[tz] Merged 1970+ time zones should always return -1 pre-1970

Brian Inglis Brian.Inglis at SystematicSw.ab.ca
Tue Sep 28 06:32:07 UTC 2021

I think for all zones with data merged prior to 1970, the data and API 
should always return *-1* for all times prior to 1970-01-01 00:00:00Z, 
as anything else is inaccurate or a kludge.

Arbitrary disposition of any valid historical data is itself really 
political, for ease of administration, not really technical.

I firmly believe that no decision on the list has ever been made on a 
basis of in-/equity or un-/fairness, as those would be political 
decisions, and we have bent over backwards for years to avoid any such 
appearance never mind actuality, devoting probably the majority of the 
volume of posts and the majority of the volume of words to such 

I have always taken the position that any churn not necessitated by 
changes on the ground (or government offices) is detrimental to the 
project and the database, and places a massive burden on downstreams who 
make good use of that data, including the CLDR and ICU projects, 
astronomy and astrology applications, all facets of the transportation 
industry, the databases they maintain, and the storage of what was the 
truth at a previous point in time, and future application uses of that 
previously stored data.

Any such churn should be mediated by the request the list makes of time 
zone decision makers: to provide adequate notice of such changes, at 
least six months, preferably longer.

I can only believe that the adminstrators of this database are under 
some form of political pressure (perhaps /only/ "vitriol in private 
email", which appears to be nearing the norm in certain arenas) to 
dispose of some data to achieve some misguided form of "equity" and 
"fairness", in response to some misguided perception of "inequity" and 
"unfairness" that is not apparent to members of this mailing list, and 
from the reactions, nor does it appear to have been adequately or 
clearly expressed in a form that members of this list can readily 
comprehend, nor is it clearly exactly when these political terms entered 
the discussion, nor what business they have being in it.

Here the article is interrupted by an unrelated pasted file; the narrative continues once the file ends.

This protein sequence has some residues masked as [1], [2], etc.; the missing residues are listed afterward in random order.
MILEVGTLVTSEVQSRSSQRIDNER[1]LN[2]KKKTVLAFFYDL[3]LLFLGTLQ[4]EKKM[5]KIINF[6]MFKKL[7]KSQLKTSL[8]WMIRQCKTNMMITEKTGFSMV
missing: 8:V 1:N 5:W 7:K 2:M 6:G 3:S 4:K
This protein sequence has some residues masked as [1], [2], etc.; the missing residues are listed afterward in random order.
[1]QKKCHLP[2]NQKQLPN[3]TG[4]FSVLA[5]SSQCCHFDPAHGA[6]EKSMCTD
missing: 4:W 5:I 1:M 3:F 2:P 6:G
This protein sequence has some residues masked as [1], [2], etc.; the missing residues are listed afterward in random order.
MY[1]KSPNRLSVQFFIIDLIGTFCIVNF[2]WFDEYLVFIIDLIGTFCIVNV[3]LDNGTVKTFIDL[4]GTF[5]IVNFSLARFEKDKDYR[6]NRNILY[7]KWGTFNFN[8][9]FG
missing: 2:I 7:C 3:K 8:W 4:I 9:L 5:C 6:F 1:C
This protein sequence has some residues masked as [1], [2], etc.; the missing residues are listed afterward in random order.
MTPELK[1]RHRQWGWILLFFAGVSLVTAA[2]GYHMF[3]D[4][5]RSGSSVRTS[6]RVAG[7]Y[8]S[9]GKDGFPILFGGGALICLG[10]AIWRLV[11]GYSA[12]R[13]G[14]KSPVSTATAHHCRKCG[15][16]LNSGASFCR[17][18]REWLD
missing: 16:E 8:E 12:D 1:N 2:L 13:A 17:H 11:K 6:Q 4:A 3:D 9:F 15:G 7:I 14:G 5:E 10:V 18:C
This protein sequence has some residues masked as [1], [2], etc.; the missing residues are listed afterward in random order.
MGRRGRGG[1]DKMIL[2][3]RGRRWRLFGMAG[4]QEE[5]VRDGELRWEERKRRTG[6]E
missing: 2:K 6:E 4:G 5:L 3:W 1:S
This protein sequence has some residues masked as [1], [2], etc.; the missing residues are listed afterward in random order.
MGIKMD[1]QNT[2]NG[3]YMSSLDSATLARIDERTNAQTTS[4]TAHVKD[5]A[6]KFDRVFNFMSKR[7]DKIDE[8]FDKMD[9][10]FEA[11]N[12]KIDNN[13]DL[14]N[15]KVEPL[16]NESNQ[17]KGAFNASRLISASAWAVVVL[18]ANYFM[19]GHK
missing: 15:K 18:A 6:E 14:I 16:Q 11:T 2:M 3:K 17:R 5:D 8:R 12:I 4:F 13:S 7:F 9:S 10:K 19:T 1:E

As in any project where decisions are questionable, it is necessary to 
back off making any!

The proposers of drastic changes need to enunciate clearly:

* exactly what technical problem they perceive, and why it appears to be 
a problem;
* some alternative options for technical solutions and/or approaches to 
address the technical problem;
* how each alternative option for technical solutions and/or approaches 
to address the problem will satisfy the majority of needs of the 
majority of the stakeholders, and impacts on those unsatisfied;
* why they think the option they propose to adopt is the best and most 
comprehensive solution to address the problem, and satisfies the most 
needs of the most stakeholders.

This is standard practice in most commercial projects.
It is often used when stakeholders can not quickly make a decision, 
decide on policy, or easily change policy.
It allows development to proceed in parallel on all the offered options.
When stakeholders finally decide or act, perhaps months along the 
timeframe nearing release, the selected option can be preferentially 
enabled, possibly with only minor tweaks or just data changes, and 
quickly regression tested to ensure the effect is precisely as desired.

Of course, the best decision to satisfy the most needs of the most 
stakeholders is often the decision to just say "NO !" ;^>

Take care. Thanks, Brian Inglis, Calgary, Alberta, Canada

This email may be disturbing to some readers as it contains
too much technical detail. Reader discretion is advised.
[Data in binary units and prefixes, physical quantities in SI.]

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